The 2022 offseason saw the Kansas City Chiefs overhaul their entire wide receiver room, with the exception of Mecole Hardman. Letting the likes of Byron Pringle, Demarcus Robinson and Josh Gordon go didn't seem all that significant, but when you add in the trade of All-Pro Tyreek Hill, Chiefs fans had a reason for concern.
Chiefs general manager Brett Veach and his team quickly addressed the need by signing JuJu Smith-Schuster, Marquez Valdes-Scantling and Justin Watson in free agency. They also drafted Skyy Moore in the second round of the draft and later in the year traded for Kadarius Toney.
Trading Hill shifted the Chiefs' offense from one featuring explosive deep passes to a more methodical approach. The latter allowed quarterback Patrick Mahomes to demonstrate how great and efficient he could be in and out of the pocket.
Most people expected the Chiefs to show a significant dropoff in offensive production from 2021 to 2022. With that big of an overhaul to the receiver room, the idea was understandable, but Mahomes and the scheme of mastermind head coach Andy Reid mitigated the gaps. Passing yards to wide receivers were 2,764 in 2021 compared to 2,653 in 2022. That is only a 111-yard reduction in production from the receivers. It's even more impressive, given not one receiver had over 1,000 yards.
Ahead of the 2023 season, we have seen change again. The Chiefs let Smith-Schuster and Hardman walk in free agency — losing their top wideout in production from last year, as well as their longest-tenured player at the position.
The outlook in 2023
The Chiefs typically only carry six wideouts. As of now, it seems like five receivers are locked in to make the team, with a battle going on to lock up the sixth spot. Valdes-Scantling, Moore, Toney and Watson should all return for their second season, with second-round pick Rashee Rice also making the initial 53-man roster.
Free agent signees Richie James and John Ross — along with last year's undrafted free agent Justyn Ross — are the prominent names you hear with potential for that final roster spot. As much as many would like to see Justyn Ross win the job, it will likely go to James.
So what are the realistic expectations for the Chiefs' wide receivers entering the upcoming season?
The Chiefs traded for Toney right at the trade deadline. He played in only seven games, as he was limited due to injuries. Reports are that the coaching staff is high on Toney and believes the former first-round pick can be the go-to receiver. In his limited time with the Chiefs last season, he had 14 receptions for 171 yards and two touchdowns.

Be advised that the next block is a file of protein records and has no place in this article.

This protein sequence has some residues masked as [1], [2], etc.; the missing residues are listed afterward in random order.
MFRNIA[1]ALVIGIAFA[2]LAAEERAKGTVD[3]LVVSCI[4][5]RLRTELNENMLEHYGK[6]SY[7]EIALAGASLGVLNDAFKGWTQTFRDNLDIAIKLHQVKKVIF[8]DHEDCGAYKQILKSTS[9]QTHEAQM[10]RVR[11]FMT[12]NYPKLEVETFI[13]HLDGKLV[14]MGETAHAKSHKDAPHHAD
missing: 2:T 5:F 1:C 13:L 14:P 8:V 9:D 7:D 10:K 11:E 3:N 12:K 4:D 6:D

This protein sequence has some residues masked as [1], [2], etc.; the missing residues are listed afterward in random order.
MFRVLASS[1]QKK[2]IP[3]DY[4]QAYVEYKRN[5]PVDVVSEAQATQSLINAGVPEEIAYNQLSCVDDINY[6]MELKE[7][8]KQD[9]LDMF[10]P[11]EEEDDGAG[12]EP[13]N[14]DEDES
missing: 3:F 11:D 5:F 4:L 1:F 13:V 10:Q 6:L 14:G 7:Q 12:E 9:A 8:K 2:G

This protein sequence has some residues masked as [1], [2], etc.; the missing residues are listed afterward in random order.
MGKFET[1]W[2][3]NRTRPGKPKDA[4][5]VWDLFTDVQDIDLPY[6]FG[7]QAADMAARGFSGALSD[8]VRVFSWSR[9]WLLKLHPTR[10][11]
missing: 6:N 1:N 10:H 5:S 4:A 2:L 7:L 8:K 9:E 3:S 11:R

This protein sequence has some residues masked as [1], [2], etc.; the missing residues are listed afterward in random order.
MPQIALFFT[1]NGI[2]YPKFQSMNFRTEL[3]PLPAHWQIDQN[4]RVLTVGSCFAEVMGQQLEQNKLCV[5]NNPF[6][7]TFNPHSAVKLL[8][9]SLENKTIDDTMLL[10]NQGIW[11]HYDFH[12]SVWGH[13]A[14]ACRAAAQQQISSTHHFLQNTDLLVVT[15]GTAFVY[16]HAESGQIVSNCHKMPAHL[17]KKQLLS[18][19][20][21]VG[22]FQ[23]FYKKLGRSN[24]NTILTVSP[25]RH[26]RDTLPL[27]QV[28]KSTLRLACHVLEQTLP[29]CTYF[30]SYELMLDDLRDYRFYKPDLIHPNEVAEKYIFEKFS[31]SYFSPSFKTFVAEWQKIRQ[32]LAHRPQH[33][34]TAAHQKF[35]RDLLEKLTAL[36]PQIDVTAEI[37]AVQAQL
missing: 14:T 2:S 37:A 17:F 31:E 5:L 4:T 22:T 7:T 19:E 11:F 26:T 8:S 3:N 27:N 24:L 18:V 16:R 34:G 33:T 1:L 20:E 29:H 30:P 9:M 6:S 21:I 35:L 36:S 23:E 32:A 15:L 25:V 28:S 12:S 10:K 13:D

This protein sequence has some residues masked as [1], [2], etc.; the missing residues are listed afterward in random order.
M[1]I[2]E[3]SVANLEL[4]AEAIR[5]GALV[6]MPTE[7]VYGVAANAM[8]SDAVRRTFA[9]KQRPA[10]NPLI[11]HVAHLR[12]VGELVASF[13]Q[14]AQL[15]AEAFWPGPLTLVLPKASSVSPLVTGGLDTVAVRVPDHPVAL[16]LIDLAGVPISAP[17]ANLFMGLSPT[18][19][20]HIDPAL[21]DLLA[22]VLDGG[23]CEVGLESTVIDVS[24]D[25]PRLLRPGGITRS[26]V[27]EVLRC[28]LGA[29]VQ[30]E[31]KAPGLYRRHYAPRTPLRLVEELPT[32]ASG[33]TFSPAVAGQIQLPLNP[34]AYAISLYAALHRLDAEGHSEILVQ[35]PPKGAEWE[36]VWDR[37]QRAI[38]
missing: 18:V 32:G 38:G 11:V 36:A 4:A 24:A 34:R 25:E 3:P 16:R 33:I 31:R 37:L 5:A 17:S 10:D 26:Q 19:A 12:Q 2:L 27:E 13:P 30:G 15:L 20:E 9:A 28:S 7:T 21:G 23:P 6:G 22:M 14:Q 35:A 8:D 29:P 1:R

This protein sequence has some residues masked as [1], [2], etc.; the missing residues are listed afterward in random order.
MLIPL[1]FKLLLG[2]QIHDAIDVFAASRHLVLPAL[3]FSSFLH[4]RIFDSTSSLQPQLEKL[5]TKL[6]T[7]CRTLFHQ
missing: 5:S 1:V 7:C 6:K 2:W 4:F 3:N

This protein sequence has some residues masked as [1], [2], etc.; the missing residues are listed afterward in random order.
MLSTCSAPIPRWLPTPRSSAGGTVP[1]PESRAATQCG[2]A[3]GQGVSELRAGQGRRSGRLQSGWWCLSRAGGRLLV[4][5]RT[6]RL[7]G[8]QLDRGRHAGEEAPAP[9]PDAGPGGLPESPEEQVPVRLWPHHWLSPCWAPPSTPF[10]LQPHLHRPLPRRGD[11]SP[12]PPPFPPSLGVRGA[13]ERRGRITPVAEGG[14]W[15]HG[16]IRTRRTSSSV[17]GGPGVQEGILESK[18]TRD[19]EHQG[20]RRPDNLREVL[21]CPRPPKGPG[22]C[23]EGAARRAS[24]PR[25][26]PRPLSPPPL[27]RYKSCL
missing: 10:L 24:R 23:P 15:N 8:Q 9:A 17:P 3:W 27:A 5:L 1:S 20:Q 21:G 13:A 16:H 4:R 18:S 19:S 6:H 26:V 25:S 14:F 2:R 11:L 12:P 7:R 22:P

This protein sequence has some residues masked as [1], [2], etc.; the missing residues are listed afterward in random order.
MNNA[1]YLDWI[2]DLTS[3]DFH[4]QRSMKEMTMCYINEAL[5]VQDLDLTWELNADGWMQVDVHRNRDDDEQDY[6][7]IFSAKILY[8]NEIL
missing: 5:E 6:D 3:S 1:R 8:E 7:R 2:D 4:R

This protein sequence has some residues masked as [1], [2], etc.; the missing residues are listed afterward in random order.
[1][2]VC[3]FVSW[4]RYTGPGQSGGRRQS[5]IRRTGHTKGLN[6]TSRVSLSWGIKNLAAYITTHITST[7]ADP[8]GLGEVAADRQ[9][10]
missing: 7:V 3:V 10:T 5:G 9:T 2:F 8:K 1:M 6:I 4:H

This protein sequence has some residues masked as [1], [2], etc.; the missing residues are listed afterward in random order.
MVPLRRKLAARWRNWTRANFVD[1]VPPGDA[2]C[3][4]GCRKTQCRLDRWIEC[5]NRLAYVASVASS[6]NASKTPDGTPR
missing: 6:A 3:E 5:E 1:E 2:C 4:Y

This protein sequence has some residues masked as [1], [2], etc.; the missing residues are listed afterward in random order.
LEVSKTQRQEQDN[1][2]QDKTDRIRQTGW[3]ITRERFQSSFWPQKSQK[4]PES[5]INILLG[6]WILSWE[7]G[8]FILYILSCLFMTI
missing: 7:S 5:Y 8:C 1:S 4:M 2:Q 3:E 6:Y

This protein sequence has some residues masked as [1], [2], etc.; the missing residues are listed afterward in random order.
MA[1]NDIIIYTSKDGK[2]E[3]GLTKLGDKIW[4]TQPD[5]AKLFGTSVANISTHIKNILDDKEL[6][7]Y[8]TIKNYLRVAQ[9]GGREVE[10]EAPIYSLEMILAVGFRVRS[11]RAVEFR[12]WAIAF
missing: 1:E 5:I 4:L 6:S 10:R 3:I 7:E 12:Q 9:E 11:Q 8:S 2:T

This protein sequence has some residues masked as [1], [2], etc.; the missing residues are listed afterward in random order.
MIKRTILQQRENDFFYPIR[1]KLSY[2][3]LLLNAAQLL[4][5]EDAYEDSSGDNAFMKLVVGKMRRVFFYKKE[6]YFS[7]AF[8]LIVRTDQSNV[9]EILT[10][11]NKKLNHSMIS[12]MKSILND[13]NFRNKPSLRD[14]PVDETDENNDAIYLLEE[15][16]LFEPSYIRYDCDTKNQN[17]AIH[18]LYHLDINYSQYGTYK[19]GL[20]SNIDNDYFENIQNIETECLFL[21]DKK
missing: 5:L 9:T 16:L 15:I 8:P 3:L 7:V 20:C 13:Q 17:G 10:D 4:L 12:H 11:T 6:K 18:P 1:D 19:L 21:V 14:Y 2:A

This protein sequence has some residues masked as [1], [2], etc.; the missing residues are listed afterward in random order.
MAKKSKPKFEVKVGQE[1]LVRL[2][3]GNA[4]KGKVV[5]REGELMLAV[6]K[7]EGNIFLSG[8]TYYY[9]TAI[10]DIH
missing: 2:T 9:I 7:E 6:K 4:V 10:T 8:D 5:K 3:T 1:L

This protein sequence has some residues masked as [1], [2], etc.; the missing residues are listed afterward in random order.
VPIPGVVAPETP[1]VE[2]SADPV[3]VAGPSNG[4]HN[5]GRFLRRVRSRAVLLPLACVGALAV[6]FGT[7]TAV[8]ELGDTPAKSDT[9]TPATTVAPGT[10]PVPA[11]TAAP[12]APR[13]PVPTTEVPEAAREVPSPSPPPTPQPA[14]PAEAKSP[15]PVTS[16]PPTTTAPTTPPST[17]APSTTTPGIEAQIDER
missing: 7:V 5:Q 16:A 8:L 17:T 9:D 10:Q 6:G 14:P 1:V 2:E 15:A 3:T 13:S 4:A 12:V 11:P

Nothing about those numbers jumps off the page, but the reason for excitement comes from the tape. Reid will be creative in getting Toney the ball from traditional routes, quick screens and jet sweeps. The biggest question surrounding Toney is whether he can stay on the field. Until it's proven that he can, the expectations have to be tempered.
Prediction: 70 receptions, 857 yards and seven touchdowns
Vlades-Scantling was signed to be that receiver that could continue to stretch the field for the big plays and keep defenses honest with his speed. He did a solid job at that, averaging 16.4 yards a catch. That average could have been better, but he and Mahomes seem to struggle to be able to connect at times.
Mahomes' completion percentage when targeting Valdes-Scantling was around 50%, only completing 42 passes on 81 targets. The biggest problem with Valdes-Scantling is what has haunted him his whole career: untimely drops. He managed to haul in 42 catches for 687 yards but only found the end zone 2 times. While I expect the completion percentage to improve when Valdes is targeted, I do expect his targets to drop.
Prediction: 45 receptions, 668 yards and five touchdowns
Expectations were high with Moore selected in the second round of the 2022 NFL Draft. Most people forgot that rookies tend to get brought along slowly in Reid's offense. There was no exception for Moore.
Moore was only targeted 33 times and pulled in 22 receptions for 250 yards and 0 touchdowns. Moore showed flashes, and I expect him to be a consistent chain mover in 2023 and take a big step forward in production.
Prediction: 72 receptions, 815 yards and six touchdowns
I was surprised to see Watson signed back so early in the offseason. Looking back at last season, he did everything the Chiefs asked. His 15 receptions for 315 yards and two touchdowns do not give the full picture of what he brought to the team.
Watson did the dirty work in run blocking. He also fielded punts when the Chiefs need someone sure-handed back there. He also made some big catches at times. I do not see him adding much more production than what he did last year to the receiving game, but he delivers when needed.
Prediction: 18 receptions, 356 yards and two touchdowns
The rookie out of SMU will get brought along slowly, as most rookies in Reid's offense do. However, I really think Rice will make a case early for more snaps, especially in the red zone. The Chiefs have lacked his size and skill in an outside receiver since Sammy Watkins left the team.
If Rice can grasp the playbook and scheme early, he may surprise many and force his way onto the field.
Prediction: 38 receptions, 549 yards and five touchdowns
The bottom line
The Chiefs lack a big-name receiver, with national media downplaying the wide receiver unit for the second straight season. Last year, Mahomes proved he could make his receiver group play at a high level, and I expect him to do that once again.
We all know there is no better coach than Reid at putting players in the best position to succeed. If my predictions are correct, that means Mahomes will pass for at least 3,245 yards — and 25 touchdowns to receivers.
This group may lack that 1,000-yard receiver this year, but it will produce.